In the case of Okonkwo, what’s troubling him is the legacy his father Unoka had left behind him.

Contrary to the Igbo ideal of masculinity, Unoka was weak and tender, preferring his flute to the knife and fainting at the sight of blood. He was also lazy and miserly and left his family in debt.

“And so,” writes Achebe, “Okonkwo was ruled by one passion – to hate everything that his father Unoka had loved.”

And, to a certain extent, being his father’s polar opposite works for Okonkwo. As a hard-working farmer, brave and never shying away from a challenge, he manages to acquire both wealth and the respect of the Umuofians.

However, he also grows to become a rather violent and confrontational man, hating everything even remotely considered as “soft,” such as music, conversations or, you know, emotions in general.

Okonkwo’s life is abruptly changed when he is chosen by his community to adopt a boy from another clan.

Ikemefuna – that is the boy’s name – is, in fact, part of a peace settlement, which should resolve the murder of an Umuofian woman by Ikemefuna’s father.

In time, Okonkwo grows very fond of his adopted son. In fact, he starts loving him more than his biological son Nwoye, whom he believes to be weak.

Naturally, Okonkwo doesn’t show his love for Ikemefuna publicly.

And he does nothing of this sort even when, three years later, the tribe decides that Ikemefuna must die. (Blame it on the Oracle of Umuofia!)

On the contrary, in fact!

He is the one who strikes the final blow, even as Ikemefuna begs his father for his life and protection.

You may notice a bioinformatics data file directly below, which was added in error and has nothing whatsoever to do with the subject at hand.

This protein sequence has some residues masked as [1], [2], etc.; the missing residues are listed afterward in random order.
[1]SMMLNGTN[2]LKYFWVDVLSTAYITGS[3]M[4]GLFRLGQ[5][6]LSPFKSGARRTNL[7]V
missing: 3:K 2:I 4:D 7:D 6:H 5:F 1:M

In the meantime, Ogbuefi Ezeudu, one of the Umuofian elders, dies.

At his funeral, during a gun salute, Okonkwo accidentally kills his son, so he and his family are banished for seven years.

That’s how they appeased the gods in those days.

So, Okonkwo goes to Mbanta, his mother’s homeland.

There he learns that the white missionaries have come to Umuofia to introduce their religion (Christianity) and their ways of life.

Mr. Brown, the first missionary, is somewhat accommodating and tries to respect Igbo traditions. However, Mr. Brown is succeeded by Reverend Smith, who is more rigid and uncompromising, leading to increased tensions.

As time passes, more and more people convert to Christianity. And Okonkwo is less and less happy about it.

The straw that breaks the camel’s back is the day his son Nwoye becomes Isaac.

Okonkwo, expectedly, disowns his son.

The seven years pass, and he goes back to his village to find it irretrievably changed by the white newcomers.

Things Fall Apart Epilogue

Things go from bad to worse when a convert unmasks an elder disguised as the Umuofian ancestral spirit – a sacrilegious act.

So, the Umuofians burn a Christian church, and, in return, the whites imprison several Igbo leaders. The Umuofians get their leaders back after paying a hefty ransom but believe that the whites have humiliated them just about enough.

So, they hold a war council, the star of which is, unsurprisingly, Okonkwo.

For him, there’s only one way out – aggressive retaliation. And he shows the way when two court messengers arrive to stop the meeting, beheading one of them.

However, the crowd lets the other one.

Realizing that his opinion is the unpopular one and that the Umuofians will not fight against the white colonizers, Okonkwo hangs himself.

Since, just as in Christianity, suicide is strictly forbidden according to the Igbo teachings, Okonkwo permanently tarnishes his reputation.

And, ironically, after so much effort, he leaves the world the same way his father had before him: in despair and shame.

And so, as the story of Okonkwo’s tragic demise unfolds, we witness the clash of cultures and the devastating consequences of colonialism. Chinua Achebe’s poignant narrative serves as a powerful reminder of the complexities of human existence and the enduring struggle for identity in the face of external forces.